Nigerian, London-based artist Obongjayar has been making some of the most futuristic soul you’ll hear. With the raw tribalism in the Afrobeat drums to the smooth soul in the gorgeous synth and string melodies throughout his music, to his raspy, almost growling voice, his music is as powerful as it is uplifting and spiritual. He has finally released his highly anticipated (at least by me!) debut album titled Some Nights I Dream of Doors, and it is as incredible as I expected it to be, and more!
“Try” kicks the album off with a bang. The beautiful and delicate vocals are complemented by smooth synths and then heavy drums and brass instrumentation. The strong, synth-led melody gives Obongjayar the opportunity to reflect on his life, feeling a sense of gratitude and humbleness to his life and his current situation. He is blessed, and has been brought to this earth to help his family and community strive through art and other opportunities. The dark, pummeling drums and percussion on “Message in a Hammer”, with a more visceral politico-social message talking down at the current Nigerian government, I assume. He will not have his eight to free speech taken away when speaking his own truth. He won’t allow it, and it’s a truly powerful moment on the album. The playful “Parasite” is a slower and moodier track than the previous two, and brings a well needed balance in tempo and mood. The sweet title track is a gorgeous ballad, with Obonjayar singing his heart out. You can feel pain in his voice, but the clarity in it is almost chilling and so beautiful. The intricate drumming on “Wrong for It” featuring Nubya Garcia is exceptional, as Obonjayar gives this triumphant verse on the importance of self-worth and self-value. The second half of that track is one of the most emotive and stunning moments on the album. “Sugar” follows the same tribal drumming, with a more playful and colourful melody. “New Man” brings quite an emphatic energy with it’s pulsating, modern trap-influenced drumming. Again, his message is very direct and angry at the current political institutions that have prevented from his community to thrive, while simultaneously firmly believing that he is in charge of his own destiny. “All the Difference” is another beautiful and warm track, with its synths and uplifting message. “Tinko Tinko (Don’t Play Me for a Fool)” might actually be my favourite track. The Kaytranada inspired groove is so infectious, and the melody just dances off my headphones perfectly. “I Wish It Was Me” is an emotive tribute to his family, and is one of the most gentle and beautiful moments on the album. The defiant message is complemented by his vulnerability, which makes it such a touching record. “Wind Sailor” closes the album out with a gorgeous, piano-ballad. It gives Obongjayar to sing with such profound soul and emotion, and is the perfect way to close this intimate, yet thoroughly engaging and profound album.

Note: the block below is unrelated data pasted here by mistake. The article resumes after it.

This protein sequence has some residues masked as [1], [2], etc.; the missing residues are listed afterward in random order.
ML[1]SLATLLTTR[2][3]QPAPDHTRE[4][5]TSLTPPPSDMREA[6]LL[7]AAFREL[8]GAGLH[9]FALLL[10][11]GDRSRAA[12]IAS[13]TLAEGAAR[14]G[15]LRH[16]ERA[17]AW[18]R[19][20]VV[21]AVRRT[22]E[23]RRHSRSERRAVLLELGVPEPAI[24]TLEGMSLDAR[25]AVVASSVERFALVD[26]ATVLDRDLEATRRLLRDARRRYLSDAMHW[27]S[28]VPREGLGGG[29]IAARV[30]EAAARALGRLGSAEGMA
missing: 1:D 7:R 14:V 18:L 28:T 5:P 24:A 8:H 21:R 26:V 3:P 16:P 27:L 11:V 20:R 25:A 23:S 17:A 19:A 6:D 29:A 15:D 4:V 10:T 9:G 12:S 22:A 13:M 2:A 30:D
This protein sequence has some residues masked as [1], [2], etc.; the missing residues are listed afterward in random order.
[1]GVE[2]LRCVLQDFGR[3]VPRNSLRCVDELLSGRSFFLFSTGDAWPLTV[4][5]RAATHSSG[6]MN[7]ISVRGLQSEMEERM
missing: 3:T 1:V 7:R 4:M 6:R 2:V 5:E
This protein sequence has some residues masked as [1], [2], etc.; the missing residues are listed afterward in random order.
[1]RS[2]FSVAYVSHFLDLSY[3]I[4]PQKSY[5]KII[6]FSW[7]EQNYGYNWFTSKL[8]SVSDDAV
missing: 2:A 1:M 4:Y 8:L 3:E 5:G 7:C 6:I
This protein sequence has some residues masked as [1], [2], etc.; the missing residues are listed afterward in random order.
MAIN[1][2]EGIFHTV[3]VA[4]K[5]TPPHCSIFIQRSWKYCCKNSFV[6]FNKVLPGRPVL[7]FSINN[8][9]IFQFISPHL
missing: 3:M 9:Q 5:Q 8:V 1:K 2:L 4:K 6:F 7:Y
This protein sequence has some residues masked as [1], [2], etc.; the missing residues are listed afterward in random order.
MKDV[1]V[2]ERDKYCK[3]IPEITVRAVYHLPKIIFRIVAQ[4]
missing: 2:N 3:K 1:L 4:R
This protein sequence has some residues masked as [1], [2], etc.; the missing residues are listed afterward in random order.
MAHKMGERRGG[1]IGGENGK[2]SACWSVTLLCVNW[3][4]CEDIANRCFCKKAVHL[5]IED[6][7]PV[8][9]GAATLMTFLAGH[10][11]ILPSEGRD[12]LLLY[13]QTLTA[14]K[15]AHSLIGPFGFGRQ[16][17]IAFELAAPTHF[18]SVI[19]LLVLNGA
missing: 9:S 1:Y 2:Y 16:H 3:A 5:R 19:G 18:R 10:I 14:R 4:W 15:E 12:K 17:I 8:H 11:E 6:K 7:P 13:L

Obongjayar’s intimacy and vulnerability shines through on his debut album Some Nights I Dream of Doors, with a soulful and delicate sound that is contrasted by the raw, tribal energy of the drums and rhythms throughout. It’s an exceptional body of work that showcases his versatility as a songwriter and vocalist. The production complements his talents perfect with a vast, cinematic soundscape, as Obongjayar paints his thoughts, vulnlerability, pains with the world. His almost aggressive tone towards the establishment and those in positions of power. Go support Obongjayar’s new album Nights I Dream of Doors!